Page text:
Quercus faginea, the Portuguese oak, is a species of
oak native to the western
Mediterranean region in the
Iberian Peninsula and the
Balearic Islands. Similar trees in the
Atlas Mountains of northwest
Africa are usually included in this species, or sometimes treated as a distinct species Quercus tlemcenensis. It occurs in mountains between 0–1900 metres altitude, and flourishes in a variety of soils and climates.
Quercus faginea is a medium-sized
tree growing to 20 meters tall, with a trunk up to 80 cm in diameter, with grey-brown
bark. The tree can live as long as 600 years. The
leaves are 4–10 cm long and 1.2–4 cm broad (rarely to 15 cm long and 5 cm broad), glossy dark green to grey-green above, and variably
felted grey-white below; the margins have 5-12 pairs of irregular teeth. Leaf fall is typically in mid to late winter. The
catkins, produced between March and April, almost always before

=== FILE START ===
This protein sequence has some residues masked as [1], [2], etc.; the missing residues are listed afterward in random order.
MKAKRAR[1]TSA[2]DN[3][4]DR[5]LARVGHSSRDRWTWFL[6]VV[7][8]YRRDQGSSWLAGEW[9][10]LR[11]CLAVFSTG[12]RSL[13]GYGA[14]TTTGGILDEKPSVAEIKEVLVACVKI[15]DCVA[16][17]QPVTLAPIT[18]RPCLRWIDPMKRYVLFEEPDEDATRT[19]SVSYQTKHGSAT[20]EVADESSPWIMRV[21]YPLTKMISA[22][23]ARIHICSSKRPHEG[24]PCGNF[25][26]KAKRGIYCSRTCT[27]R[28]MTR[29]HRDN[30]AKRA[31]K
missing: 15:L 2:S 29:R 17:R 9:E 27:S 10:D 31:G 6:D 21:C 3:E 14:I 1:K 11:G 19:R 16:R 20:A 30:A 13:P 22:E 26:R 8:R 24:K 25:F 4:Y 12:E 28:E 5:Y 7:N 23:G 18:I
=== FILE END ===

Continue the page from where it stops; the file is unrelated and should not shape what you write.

Holm oak, which grows in similar areas. The
acorns are oblong-ovoid, 2–2.5 cm long, maturing in 6 months to disperse in September or October.
The species commonly develops
galls due to
gall wasp activity; the galls are brown, 1–2 cm diameter, and have a spongy, cork-like interior.
There are two
- Quercus faginea subsp. faginea. Iberian Peninsula.
- Quercus faginea subsp. broteroi (Cout.) A.Camus (syn. Quercus tlemcenensis). Northwest Africa and South-West of the Iberian Peninsula.
Portuguese oak also
hybridises readily with other related oaks such as
Algerian oak (Quercus canariensis) and
downy oak (Quercus pubescens), which can make identification difficult.
The scientific name faginea refers to the superficial resemblance of the leaves to those of the